Biden bans Russian seafood imports in latest economic response to Ukraine invasion
U.S. President Joe Biden announced a ban on Russian seafood imports on Friday, 11 March, amid a raft of new economic sanctions he’s imposing in response Russia’s invasion of Ukraine.
U.S. Sen. Dan Sullivan (R-Alaska) and other members of that state’s congressional delegation, who called for blocking Russian seafood imports as the country prepared to invade Ukraine, backed Biden’s move. A bill introduced into the Senate by Sullivan and fellow Alaskan GOP U.S. Sen. Lisa Murkowski was blocked just prior to when the invasion began in February.
“Although this unfair and non-reciprocal seafood trade relationship between the United States and the Russian Federation has been harming our fishermen for far too long, I appreciate that the Biden administration has recognized the need to rectify it and support the thousands of hard-working fishermen across the country and in Alaska,” Sullivan said in an 11 March statement.
Sullivan reiterated his call for a seafood ban after Ukrainian President Volodymyr Zelenskyy met online with U.S. lawmakers in early March. He discussed the ban in a Thursday, 10 March meeting with Biden administration officials, including National Security Advisor Jake Sullivan and U.S. Trade Representative Katherine Tai.
The seafood embargo is part of a larger set of economic moves designed to cripple Russia’s economy in hopes of using that pressure to end its military aggression against its eastern European neighbor. In addition, Biden’s order included embargoes on other Russian products, such as vodka, and exporting U.S. luxury items to the country. Biden also called on Congress to revoke Russia’s most-favored nation trading status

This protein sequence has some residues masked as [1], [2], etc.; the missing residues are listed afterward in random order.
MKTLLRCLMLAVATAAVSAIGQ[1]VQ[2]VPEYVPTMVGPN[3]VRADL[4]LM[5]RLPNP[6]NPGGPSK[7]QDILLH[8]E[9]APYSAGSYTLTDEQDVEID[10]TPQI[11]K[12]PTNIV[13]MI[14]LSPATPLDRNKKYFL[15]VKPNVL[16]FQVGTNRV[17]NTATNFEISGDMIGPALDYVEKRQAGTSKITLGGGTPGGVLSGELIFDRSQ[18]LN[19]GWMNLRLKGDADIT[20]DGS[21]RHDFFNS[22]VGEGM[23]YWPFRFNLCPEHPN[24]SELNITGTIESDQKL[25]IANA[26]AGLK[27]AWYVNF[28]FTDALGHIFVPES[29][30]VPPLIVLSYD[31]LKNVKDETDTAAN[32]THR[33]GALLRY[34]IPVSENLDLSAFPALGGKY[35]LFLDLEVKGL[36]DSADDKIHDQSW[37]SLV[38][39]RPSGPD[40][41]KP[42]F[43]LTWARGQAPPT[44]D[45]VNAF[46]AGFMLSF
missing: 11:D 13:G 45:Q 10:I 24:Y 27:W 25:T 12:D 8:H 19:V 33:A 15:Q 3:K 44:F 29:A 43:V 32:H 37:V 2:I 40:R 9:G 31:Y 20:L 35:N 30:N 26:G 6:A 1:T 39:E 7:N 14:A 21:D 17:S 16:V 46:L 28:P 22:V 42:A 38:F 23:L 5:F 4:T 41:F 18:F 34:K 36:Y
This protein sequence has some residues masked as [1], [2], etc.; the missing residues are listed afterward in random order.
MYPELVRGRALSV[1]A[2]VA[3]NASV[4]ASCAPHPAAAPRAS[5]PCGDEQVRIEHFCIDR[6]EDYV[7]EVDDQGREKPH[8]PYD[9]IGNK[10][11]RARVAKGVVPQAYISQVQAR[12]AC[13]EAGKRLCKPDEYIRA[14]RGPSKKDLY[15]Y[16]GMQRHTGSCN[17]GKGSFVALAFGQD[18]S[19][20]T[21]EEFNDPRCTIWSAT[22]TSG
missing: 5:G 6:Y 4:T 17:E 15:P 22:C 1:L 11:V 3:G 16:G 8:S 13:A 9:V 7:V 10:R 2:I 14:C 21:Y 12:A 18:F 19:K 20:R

“We're going to hit Putin hard because the United States and our closest allies and partners are acting in unison,” Biden said in his Friday morning address.
The calls for blocking Russian seafood imports actually date back eight years after Russia banned U.S. seafood imports in response to sanctions placed by the U.S. after it took control of the Crimean Peninsula.
Blocking Russian seafood imports, though, may have an economic cost to parts of the country. U.S. Sen. Ed Markey (D-Massachusetts) blocked the Sullivan-Murkowski bill from getting unanimous consent on the Senate floor last month, citing the negative impact it would have on Massachusetts processors, some of which handle large quantities of Russian pollock. Seafood industry experts also have warned that a ban would lead to drastic reductions in the availability of some crab products.
In a statement sent to SeafoodSource on 11 March, a spokesperson for Markey said the senator now backs the ban.
“Senator Markey supports the administration in taking action to stop American funding of Russia’s military aggression through purchases of its products, including seafood – especially as American fishing and seafood companies have been harmed for years as a result of Russia’s ban on U.S. imports," the spokesperson said. "Senator Markey has been working across the aisle in the Senate on this important issue, and now looks forward to working with the administration to ensure that this justifiable ban is rolled out in a way that provides business certainty for Massachusetts workers and seafood processors."
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